Headgear

- MIPS AB

A hat, headband or helmet formed from a material (10) comprising first and second layers (11, 12) of material and a low friction interface (13) arranged between the layers to enable sliding of the first layer of material (11) relative to the second layer of material (12).

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Description

The present invention relates to apparel, in particular headgear such as hats, headbands and helmets formed using materials including fabrics and textiles. In this context, it should be understood that material used to form such apparel may generally be provided in sheet-like forms and may be formed in a variety of ways. For example, material formed from natural or synthetic threads or yarns may be formed by processes including weaving, knitting, crocheting. Other materials may be formed, for example by a felt making process. Other methods may also be used to form material that can be used to form apparel, for example synthetic materials that may be directly formed in appropriately thin and flexible sheets to be used as material without proceeding via an intermediate stage of being formed into fibres.

Previously, a variety of materials, such as fabrics and cloths have been known for use in forming apparel such as hats, headbands and helmets. The present invention uses a new form of material for this use and provides new apparel that takes advantage of the properties of the new material.

According to the present invention, there is provided a hat or a headband formed from a material comprising:

first and second layers of material; and

a low friction interface arranged between the layers to enable sliding of the first layer of material relative to the second layer of material.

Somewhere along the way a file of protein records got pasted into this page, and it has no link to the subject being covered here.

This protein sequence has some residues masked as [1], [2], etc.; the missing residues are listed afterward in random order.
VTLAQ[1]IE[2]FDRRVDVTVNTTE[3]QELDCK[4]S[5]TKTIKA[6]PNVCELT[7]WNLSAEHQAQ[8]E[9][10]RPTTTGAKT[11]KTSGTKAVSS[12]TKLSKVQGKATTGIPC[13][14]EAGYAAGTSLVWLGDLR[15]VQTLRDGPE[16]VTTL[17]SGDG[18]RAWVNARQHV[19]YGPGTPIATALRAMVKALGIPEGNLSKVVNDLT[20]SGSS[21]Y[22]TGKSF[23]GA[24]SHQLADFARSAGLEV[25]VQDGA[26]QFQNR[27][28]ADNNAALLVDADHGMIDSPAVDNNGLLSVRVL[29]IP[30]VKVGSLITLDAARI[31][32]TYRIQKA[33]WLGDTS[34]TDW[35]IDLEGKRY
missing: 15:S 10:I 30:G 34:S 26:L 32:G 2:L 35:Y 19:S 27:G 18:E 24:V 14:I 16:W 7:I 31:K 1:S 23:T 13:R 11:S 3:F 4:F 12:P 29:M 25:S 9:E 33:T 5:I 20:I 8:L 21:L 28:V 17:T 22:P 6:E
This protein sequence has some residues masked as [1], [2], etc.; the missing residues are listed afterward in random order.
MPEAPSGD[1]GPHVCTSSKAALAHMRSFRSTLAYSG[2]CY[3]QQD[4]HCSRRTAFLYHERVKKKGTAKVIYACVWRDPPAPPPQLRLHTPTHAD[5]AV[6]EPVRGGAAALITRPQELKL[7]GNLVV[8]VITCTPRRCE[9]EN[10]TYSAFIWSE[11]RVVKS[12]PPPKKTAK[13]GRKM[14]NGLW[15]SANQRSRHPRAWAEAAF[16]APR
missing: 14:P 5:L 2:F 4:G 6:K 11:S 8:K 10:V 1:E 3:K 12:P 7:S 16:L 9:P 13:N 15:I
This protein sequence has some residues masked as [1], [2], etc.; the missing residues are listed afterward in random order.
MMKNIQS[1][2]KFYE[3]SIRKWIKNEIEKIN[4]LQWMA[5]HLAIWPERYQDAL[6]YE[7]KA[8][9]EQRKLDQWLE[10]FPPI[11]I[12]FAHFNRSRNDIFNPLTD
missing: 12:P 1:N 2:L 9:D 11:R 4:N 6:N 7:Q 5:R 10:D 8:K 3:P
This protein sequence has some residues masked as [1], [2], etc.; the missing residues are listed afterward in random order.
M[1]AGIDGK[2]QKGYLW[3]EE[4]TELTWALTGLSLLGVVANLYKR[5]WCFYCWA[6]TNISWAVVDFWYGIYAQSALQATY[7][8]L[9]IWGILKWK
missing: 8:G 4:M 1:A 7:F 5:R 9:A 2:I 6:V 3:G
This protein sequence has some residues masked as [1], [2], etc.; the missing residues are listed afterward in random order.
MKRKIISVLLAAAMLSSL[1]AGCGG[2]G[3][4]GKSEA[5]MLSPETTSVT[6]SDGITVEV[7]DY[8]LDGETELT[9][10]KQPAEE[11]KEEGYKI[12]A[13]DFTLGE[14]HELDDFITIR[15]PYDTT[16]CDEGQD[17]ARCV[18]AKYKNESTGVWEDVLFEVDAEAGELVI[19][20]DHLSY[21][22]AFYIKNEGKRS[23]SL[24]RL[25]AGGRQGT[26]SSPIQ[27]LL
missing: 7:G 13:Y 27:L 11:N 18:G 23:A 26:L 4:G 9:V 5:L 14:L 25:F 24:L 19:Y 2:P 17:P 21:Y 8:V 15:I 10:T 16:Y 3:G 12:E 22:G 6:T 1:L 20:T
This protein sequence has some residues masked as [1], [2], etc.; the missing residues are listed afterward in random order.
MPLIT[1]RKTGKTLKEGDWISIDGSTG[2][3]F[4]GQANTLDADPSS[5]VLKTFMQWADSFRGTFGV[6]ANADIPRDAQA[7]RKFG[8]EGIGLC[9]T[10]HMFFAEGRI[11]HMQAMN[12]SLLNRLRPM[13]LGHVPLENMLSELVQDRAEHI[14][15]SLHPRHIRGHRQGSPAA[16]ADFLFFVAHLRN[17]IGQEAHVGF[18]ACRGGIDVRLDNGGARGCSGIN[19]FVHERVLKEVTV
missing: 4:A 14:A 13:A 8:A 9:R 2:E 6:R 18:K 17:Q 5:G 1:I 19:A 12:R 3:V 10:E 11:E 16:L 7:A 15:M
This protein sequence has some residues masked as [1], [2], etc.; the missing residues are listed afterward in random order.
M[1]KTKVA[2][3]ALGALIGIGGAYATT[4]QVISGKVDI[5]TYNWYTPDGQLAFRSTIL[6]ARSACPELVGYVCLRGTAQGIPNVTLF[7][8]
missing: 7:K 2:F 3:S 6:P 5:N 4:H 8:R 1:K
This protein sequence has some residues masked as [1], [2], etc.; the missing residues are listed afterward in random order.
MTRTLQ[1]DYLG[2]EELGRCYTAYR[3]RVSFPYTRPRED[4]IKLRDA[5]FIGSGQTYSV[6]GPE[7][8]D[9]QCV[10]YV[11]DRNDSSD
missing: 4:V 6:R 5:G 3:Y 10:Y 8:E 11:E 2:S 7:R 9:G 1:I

According to the present invention, such a hat or a headband may be configured such that it may be worn inside a helmet.

According to the present invention, there is provided a kit comprising a helmet and such a hat or headband.

According to the present invention, there is provided a helmet, comprising a liner formed from a material comprising:

first and second layers of material; and

a low friction interface arranged between the layers to enable sliding of the first layer of material relative to the second layer of material.

At least one of the first and second layers of material may be formed from a material that is at least one of a textile, a cloth and a fabric.

The low friction interface may configured such that, under loading that may be expected for apparel being worn by a wearer, the first layer of material may slide relative to the second layer of material. For example, the material may be suitable for use in the formation of apparel intended to provide protection to a wearer during an impact. For such use, the low friction interface may be configured such that, during an impact that is expected to be survivable for the wearer, the first layer of material may slide relative to the second layer of material.

The material may be manufactured and then used in the forming of an item of apparel. Alternatively or additionally, the material may be formed from its constituent parts at the same time as an item of apparel including the material is formed.

The invention will now be described by way of non-limiting examples, with reference to the accompanying drawings, in which:

FIG. 1 depicts a cross-section of a portion of a material for use in the present invention;

FIG. 2 depicts a cross-section of a portion of a material for use in the present invention;

FIG. 3 depicts a cross-section of a portion of a material for use in the present invention;

FIG. 4 depicts a cross-section of a hat formed according to the present invention; and

FIG. 5 depicts a cross-section of a helmet including a liner formed according to the present invention.

As discussed above, the present invention uses a composite material formed from a plurality of layers in the formation of apparel including hats, headbands and helmets. The composite or layered material may be provided pre-prepared, for example in rolls or bales, for example to be cut to the required shape and, where necessary, have edges joined to each other or to other components in order to form apparel. Alternatively, as discussed further below the parts of the layered material may be provided separately and assembled together at the same time as forming the apparel or parts thereof.